Tori Amos - 10/23/01 @ the Arie Crown Theatre

Tori Amos may have been silent all these years (last time she was in town was the summer of 1999) but she came back with power and an attitude that made it worth the wait.

Playing at Arie Crown Theatre brought some mixed reviews even before the show started. Several weren’t very pleased that she’d play such a “large” venue…which may have seated about 10,000 (all sold out too). Others, like myself, loved the place! Maybe it was my seats, 17th row, that made it great, or maybe it was the speakers being turned way up…either way Tori’s emotions bled through the room with such clarity it was almost like hearing some of her old songs like they were new.

Even opener Rufus Wainwright came out loud, yet not clear. His whinny singing voice was at its peak (to some not in a good way), yet I personally like it. His latest album, Poses, will most likely be on my list of “Best of 2001”. He hit on most of his tracks from Poses, including the title track in which he mentioned before 9/11 that he dedicated it to NY, but since then he can’t, since it deals with where people’s heads are. He also played the track he does on the Moulin Rouge soundtrack.

He kept a good sense of humor throughout the set, that may have been because he was “full of beer.” I hope that he keeps the theme that has been going on these past tours with other people I’ve seen, and after being an opener, tours on his own.

Tori’s set opened with out Tori…only a picture of “the mother” from Eminem’s “97’ Bonnie & Clyde”. The music was dubbed from the album while she supplied the vocals from back stage while the audience got a light show.

The curtain dropped and Tori ran on stage and played a 2-hour heavy set of mostly old material. She ranged form her oldest material to her latest album, “Strange Little Girls” by playing “Rattlesnake,” and “Real Men”…all covers of course done originally by male artists.

She hit some B-Sides and such as “Bachlorette” from a “Spark” single. Then she stayed more in the Boys for Pele, Little Earthquakes and a bit of Under the Pink mode the rest of the light. Such tunes were “Hey Jupiter,” (pele) “Silent All These Years,” (earthquakes) “Little Earthquakes,” (earthquakes), “Belles for Her,” (pink) “Doughnut Song,” (pele) “Pretty Good Year,” (skin) “Tear in Your Hand,” (earthquakes) and she closed the night, after 2 encores with PinksBaker Baker.”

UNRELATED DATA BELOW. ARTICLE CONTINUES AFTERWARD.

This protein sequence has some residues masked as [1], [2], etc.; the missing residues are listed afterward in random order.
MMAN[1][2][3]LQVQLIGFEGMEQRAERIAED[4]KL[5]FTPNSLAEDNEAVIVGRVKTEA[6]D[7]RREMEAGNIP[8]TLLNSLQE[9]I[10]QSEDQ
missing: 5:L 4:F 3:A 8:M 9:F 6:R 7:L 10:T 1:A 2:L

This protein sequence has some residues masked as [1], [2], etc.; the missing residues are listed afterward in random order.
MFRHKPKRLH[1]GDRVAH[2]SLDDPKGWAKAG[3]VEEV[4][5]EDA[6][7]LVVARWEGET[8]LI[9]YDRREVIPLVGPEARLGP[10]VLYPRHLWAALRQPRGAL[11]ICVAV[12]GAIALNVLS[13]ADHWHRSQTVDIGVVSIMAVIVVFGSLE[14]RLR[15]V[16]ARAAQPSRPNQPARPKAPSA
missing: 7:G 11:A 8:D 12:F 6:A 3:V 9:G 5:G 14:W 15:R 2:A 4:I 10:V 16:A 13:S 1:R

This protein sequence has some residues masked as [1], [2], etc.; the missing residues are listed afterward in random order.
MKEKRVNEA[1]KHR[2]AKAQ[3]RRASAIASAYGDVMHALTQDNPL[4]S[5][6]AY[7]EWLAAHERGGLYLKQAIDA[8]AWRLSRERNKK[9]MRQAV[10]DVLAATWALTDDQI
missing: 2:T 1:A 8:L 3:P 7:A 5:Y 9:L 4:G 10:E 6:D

She played nothing from Choirgirl Hotel nor To Venus and Back, which was expected since this show was a “rare” solo performance and those albums are very band heavy.

She had the place practically in tears when she stepped away from her pianos’ (she used 3) and went A Capella for Little EarthquakesMe and a Gun,” which was her first single for that album in 1992 and deals with her dealings with her rape. Throughout the entire night she put the audience in total silence...her voice was so powerful that you couldn't help but (as someone put it) "feel her pain". Yet at times you couldn't help but notice the child her in still, the innocence and youth.

There wasn’t much banter from Tori. She is famous for her in-between song chats with the audience. Telling tales of her songs or about people she met. She stopped once in the beginning to talk about the “dilemma” of what to dress as for Halloween. She mentioned how her daughter will be Tinker Bell. She then asked the audience what they thought she should go as and one women yelled “Devil in a Blue Dress” which made Tori smile and go into her own very sexual version of the song.

This was definitely a show that needed to be done. Each album Tori seems to gain new fans because her albums are so different. She was starting to loose her “real fans” after Choirgirl because she went away from being solo. Same as when Ani DiFranco went the same route…and both have a very strong cult (and "gay") following. Yet this tour showed that she may be changing album by album but she isn’t forgetting where she began. All alone, behind a piano, a mic and stirring up some little earthquakes.

--Todd - Chicago-

Tori Amos - 10/23/01 @ the Arie Crown Theatre